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On February 15 a friend called me today to ask how much money the banking system could have created on $100 in 1947. I dug into my files and into the St. Louis Fed’s data On February 15 a friend called metoday to ask how much money the banking system could have created on $100 in 1947. I dug into my filesand into the St. Louis Fed’s data databases, and couldn’t find figures for 1947, but did find figures for 1959, and some other fascinating facts. From 1 March 1959 to 13 March 2006, the reserve requirement dropped from 6.8% to 0.61% — that’s right, to less than one-tenth.
(Remember that I calculate the reserve requirement differently to economists. I just take all the money the banking system is holding as reserves, a figure the Federal Reserve of St. Louis gives, and divide it by the total the banking system owes to depositors. That avoids wrangling with all the separate reserve requirements for different classes of deposits. Besides, as I understand it, that is the correct reserve requirement percentage, regardless what they say. It’s the amount of reserves the banks are required to hold on that total amount of deposits. End of discussion.)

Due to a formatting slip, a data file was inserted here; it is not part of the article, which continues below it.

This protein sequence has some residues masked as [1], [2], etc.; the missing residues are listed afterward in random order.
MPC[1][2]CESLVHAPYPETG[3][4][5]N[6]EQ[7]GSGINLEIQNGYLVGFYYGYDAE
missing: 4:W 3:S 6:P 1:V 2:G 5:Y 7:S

I called Research at the St. Louis Fed and the very nice Czech lady who answered the phone, after some toe-tapping, came around to explain that the reason I could no longer get the “Total Time & Savings Deposits at all depository institutions” figure was that they stopped publishing that when they stopped publishing M3. BUT, I could still get everything it contained except “Large Time Deposits.” That they discontinued keeping. Large Time Deposits. Wonder why? If you were going to commit a murder, wouldn’t it be
a good idea to make the body vanish before you committed the murder, so you wouldn’t have to worry about troublesome clues that might lead to you? Since the Fed’s published reason for discontinuing the M3 money supply measure was ridiculous, they did it for another reason: at some point in the future, they don’t want us to know what it is. Specifically, they don’t want us to know what “Large Time Deposits’ are. Anyway, if all this is a meaningless exercise, it’s worth noting that since 1959, the banking system’s power to create new money has increased tenfold. In the meantime, they have increased total bank deposits nearly 26 times. That is not a measure of success and prosperity, but a measure of inflation and slavery.